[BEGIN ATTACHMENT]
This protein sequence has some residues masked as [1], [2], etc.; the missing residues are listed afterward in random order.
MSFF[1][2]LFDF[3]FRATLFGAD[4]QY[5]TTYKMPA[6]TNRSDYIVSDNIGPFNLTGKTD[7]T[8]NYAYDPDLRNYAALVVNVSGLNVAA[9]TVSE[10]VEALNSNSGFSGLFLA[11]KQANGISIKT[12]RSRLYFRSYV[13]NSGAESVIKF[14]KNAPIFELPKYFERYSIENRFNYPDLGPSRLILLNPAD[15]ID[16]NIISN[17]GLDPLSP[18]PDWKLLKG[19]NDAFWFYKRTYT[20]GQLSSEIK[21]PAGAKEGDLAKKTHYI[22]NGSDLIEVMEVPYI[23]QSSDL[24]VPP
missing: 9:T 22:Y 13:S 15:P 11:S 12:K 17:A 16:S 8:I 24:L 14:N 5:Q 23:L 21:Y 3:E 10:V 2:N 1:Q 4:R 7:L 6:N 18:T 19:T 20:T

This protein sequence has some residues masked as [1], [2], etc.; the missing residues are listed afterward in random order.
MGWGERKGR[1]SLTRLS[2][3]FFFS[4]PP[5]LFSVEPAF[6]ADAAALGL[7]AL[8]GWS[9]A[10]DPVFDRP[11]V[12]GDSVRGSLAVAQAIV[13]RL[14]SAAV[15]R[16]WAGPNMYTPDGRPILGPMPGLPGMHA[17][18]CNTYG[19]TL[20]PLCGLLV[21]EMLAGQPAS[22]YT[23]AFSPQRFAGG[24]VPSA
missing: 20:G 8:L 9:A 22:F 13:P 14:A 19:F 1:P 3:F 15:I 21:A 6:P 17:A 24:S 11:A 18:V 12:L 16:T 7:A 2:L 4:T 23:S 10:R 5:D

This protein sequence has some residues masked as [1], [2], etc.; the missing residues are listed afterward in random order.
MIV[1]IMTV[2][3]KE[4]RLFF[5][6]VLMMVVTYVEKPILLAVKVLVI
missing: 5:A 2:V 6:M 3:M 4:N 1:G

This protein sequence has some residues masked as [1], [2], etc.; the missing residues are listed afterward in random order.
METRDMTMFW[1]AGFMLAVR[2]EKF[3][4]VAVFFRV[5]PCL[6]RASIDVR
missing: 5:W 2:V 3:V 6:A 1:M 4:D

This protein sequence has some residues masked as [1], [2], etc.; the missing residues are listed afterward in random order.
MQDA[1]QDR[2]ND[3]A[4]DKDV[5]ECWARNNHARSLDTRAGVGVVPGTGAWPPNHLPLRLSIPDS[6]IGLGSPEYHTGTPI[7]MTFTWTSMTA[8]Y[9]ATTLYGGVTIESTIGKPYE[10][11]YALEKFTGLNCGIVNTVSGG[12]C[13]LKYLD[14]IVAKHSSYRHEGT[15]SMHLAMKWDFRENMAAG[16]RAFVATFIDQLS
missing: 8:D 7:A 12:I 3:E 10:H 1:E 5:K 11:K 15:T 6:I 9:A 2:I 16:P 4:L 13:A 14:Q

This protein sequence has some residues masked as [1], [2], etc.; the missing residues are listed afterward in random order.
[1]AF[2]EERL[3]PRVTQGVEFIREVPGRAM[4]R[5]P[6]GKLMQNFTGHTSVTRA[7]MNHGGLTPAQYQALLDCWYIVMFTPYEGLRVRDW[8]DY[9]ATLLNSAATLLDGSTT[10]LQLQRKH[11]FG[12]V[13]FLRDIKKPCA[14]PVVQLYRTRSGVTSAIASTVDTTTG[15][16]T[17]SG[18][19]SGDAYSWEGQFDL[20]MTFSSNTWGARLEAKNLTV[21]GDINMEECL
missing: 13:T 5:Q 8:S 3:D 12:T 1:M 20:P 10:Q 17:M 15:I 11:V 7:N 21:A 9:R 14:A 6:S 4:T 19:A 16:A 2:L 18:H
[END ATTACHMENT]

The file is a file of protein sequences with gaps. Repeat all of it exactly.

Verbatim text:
This protein sequence has some residues masked as [1], [2], etc.; the missing residues are listed afterward in random order.
MSFF[1][2]LFDF[3]FRATLFGAD[4]QY[5]TTYKMPA[6]TNRSDYIVSDNIGPFNLTGKTD[7]T[8]NYAYDPDLRNYAALVVNVSGLNVAA[9]TVSE[10]VEALNSNSGFSGLFLA[11]KQANGISIKT[12]RSRLYFRSYV[13]NSGAESVIKF[14]KNAPIFELPKYFERYSIENRFNYPDLGPSRLILLNPAD[15]ID[16]NIISN[17]GLDPLSP[18]PDWKLLKG[19]NDAFWFYKRTYT[20]GQLSSEIK[21]PAGAKEGDLAKKTHYI[22]NGSDLIEVMEVPYI[23]QSSDL[24]VPP
missing: 9:T 22:Y 13:S 15:P 11:S 12:K 17:A 16:S 8:I 24:L 14:N 5:Q 23:L 21:Y 3:E 10:V 2:N 1:Q 4:R 7:L 6:N 18:T 19:T 20:T

This protein sequence has some residues masked as [1], [2], etc.; the missing residues are listed afterward in random order.
MGWGERKGR[1]SLTRLS[2][3]FFFS[4]PP[5]LFSVEPAF[6]ADAAALGL[7]AL[8]GWS[9]A[10]DPVFDRP[11]V[12]GDSVRGSLAVAQAIV[13]RL[14]SAAV[15]R[16]WAGPNMYTPDGRPILGPMPGLPGMHA[17][18]CNTYG[19]TL[20]PLCGLLV[21]EMLAGQPAS[22]YT[23]AFSPQRFAGG[24]VPSA
missing: 20:G 8:L 9:A 22:F 13:P 14:A 19:F 1:P 3:F 15:I 21:A 6:P 17:A 24:S 11:A 18:V 12:L 16:T 7:A 2:L 4:T 23:S 10:R 5:D

This protein sequence has some residues masked as [1], [2], etc.; the missing residues are listed afterward in random order.
MIV[1]IMTV[2][3]KE[4]RLFF[5][6]VLMMVVTYVEKPILLAVKVLVI
missing: 5:A 2:V 6:M 3:M 4:N 1:G

This protein sequence has some residues masked as [1], [2], etc.; the missing residues are listed afterward in random order.
METRDMTMFW[1]AGFMLAVR[2]EKF[3][4]VAVFFRV[5]PCL[6]RASIDVR
missing: 5:W 2:V 3:V 6:A 1:M 4:D

This protein sequence has some residues masked as [1], [2], etc.; the missing residues are listed afterward in random order.
MQDA[1]QDR[2]ND[3]A[4]DKDV[5]ECWARNNHARSLDTRAGVGVVPGTGAWPPNHLPLRLSIPDS[6]IGLGSPEYHTGTPI[7]MTFTWTSMTA[8]Y[9]ATTLYGGVTIESTIGKPYE[10][11]YALEKFTGLNCGIVNTVSGG[12]C[13]LKYLD[14]IVAKHSSYRHEGT[15]SMHLAMKWDFRENMAAG[16]RAFVATFIDQLS
missing: 8:D 7:A 12:I 3:E 10:H 1:E 5:K 11:K 15:T 6:I 9:A 2:I 16:P 4:L 13:A 14:Q

This protein sequence has some residues masked as [1], [2], etc.; the missing residues are listed afterward in random order.
[1]AF[2]EERL[3]PRVTQGVEFIREVPGRAM[4]R[5]P[6]GKLMQNFTGHTSVTRA[7]MNHGGLTPAQYQALLDCWYIVMFTPYEGLRVRDW[8]DY[9]ATLLNSAATLLDGSTT[10]LQLQRKH[11]FG[12]V[13]FLRDIKKPCA[14]PVVQLYRTRSGVTSAIASTVDTTTG[15][16]T[17]SG[18][19]SGDAYSWEGQFDL[20]MTFSSNTWGARLEAKNLTV[21]GDINMEECL
missing: 13:T 5:Q 8:S 3:D 12:T 1:M 20:P 10:Q 17:M 15:I 11:V 7:N 21:A 9:R 14:A 6:S 4:T 19:A 16:A 2:L 18:H